Parents can use sperm harvested from their dead son to make grandchildren, judge rules

West Point Cadet Peter Zhu who died on Feb. 28, 2019 [Photo courtesy ]
A New York judge has ruled that the parents of a 21-year-old cadet from the U.S. Military Academy can use their dead son’s frozen sperm to produce a child.

West Point cadet Peter Zhu, who was unmarried, died after a skiing accident on February 23.

He had been found unresponsive on a ski slope on the grounds of the military academy in upstate New York.

Zhu was then taken to a hospital, where he was declared brain dead days later.

In March, his parents petitioned the court to allow the hospital to have their son’s sperm retrieved and frozen at the same time harvest his organs for donation.

The petition was granted and the sperm was preserved at a sperm bank after the retrieval.

His organs were also harvested to help those waiting for a lifesaving transplant before he was buried in the West Point Cemetery.

According to CNN, the Supreme Court Justice John Colangelo’s ruling gave Zhu’s parents the ability to attempt conception with a surrogate mother using their late son’s sperm.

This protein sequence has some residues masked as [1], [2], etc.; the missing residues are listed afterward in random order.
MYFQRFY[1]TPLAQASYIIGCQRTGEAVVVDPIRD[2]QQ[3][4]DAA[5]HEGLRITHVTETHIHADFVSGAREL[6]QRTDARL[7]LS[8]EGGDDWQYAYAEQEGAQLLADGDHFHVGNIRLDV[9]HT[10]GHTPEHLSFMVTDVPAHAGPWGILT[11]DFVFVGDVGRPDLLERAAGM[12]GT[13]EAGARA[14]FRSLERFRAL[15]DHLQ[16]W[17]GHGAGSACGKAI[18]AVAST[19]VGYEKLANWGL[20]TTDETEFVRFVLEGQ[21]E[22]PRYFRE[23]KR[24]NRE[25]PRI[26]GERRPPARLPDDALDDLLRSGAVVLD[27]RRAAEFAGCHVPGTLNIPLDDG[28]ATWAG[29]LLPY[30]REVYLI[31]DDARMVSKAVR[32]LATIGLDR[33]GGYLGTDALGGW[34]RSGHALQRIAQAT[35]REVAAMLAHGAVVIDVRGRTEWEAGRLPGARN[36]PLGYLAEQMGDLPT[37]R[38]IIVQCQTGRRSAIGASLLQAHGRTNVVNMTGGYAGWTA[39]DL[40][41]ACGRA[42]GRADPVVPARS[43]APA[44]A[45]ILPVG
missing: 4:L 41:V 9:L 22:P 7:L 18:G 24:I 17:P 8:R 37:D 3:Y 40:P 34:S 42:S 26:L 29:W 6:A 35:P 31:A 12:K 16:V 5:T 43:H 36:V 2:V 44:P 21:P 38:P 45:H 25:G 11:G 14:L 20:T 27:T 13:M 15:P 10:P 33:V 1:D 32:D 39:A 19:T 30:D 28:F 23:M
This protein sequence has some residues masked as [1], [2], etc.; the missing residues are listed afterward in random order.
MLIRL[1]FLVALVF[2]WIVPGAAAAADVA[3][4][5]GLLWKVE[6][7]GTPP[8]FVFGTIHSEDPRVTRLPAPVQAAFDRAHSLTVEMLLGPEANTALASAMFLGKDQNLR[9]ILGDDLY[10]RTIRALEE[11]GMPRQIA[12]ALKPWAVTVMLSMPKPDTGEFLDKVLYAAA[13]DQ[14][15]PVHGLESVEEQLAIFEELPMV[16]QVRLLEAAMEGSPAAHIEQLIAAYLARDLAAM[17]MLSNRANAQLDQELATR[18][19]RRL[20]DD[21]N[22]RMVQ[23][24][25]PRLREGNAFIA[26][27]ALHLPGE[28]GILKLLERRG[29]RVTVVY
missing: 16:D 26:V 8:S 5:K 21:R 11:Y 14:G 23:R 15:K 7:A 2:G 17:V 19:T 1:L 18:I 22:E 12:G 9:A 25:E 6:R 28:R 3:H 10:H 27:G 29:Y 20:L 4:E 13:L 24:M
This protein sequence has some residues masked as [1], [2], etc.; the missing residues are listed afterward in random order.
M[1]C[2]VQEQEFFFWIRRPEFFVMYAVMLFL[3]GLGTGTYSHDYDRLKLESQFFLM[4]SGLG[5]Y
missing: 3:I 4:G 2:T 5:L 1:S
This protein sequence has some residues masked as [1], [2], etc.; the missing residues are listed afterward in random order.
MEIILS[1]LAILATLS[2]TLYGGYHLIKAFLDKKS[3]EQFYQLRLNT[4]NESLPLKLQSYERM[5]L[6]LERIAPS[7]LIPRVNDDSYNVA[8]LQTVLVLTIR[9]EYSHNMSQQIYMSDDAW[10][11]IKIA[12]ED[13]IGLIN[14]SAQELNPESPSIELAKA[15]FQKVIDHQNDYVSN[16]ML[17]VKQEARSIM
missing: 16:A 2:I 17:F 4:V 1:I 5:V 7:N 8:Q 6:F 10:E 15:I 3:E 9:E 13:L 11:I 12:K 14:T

“At this time, the court will place no restrictions on the use to which Peter’s parents may ultimately put their son’s sperm, including its potential use for procreative purposes,” Colangelo wrote.

“They shall possess and control the disposition and potential use of their son Peter's genetic material."

Zhu’s case isn’t the first incident of this type, according to AP.

In 2007, a court in Iowa authorized recovery of a man’s sperm by his parents to donate to his fiance for future procreative use.

In 2009, a Texas woman got a judge’s permission to have her 21-year-old son’s sperm extracted after his death, with the intention of hiring a surrogate mother to bear her a grandchild.

In 2018, the American Society for Reproductive Medicine issued ethical guidelines for fertility centers on posthumous collection of reproductive tissue.

The organization said its justifiable if authorized in writing by the deceased. Otherwise, it said, programs should only consider requests from the surviving spouse or partner.

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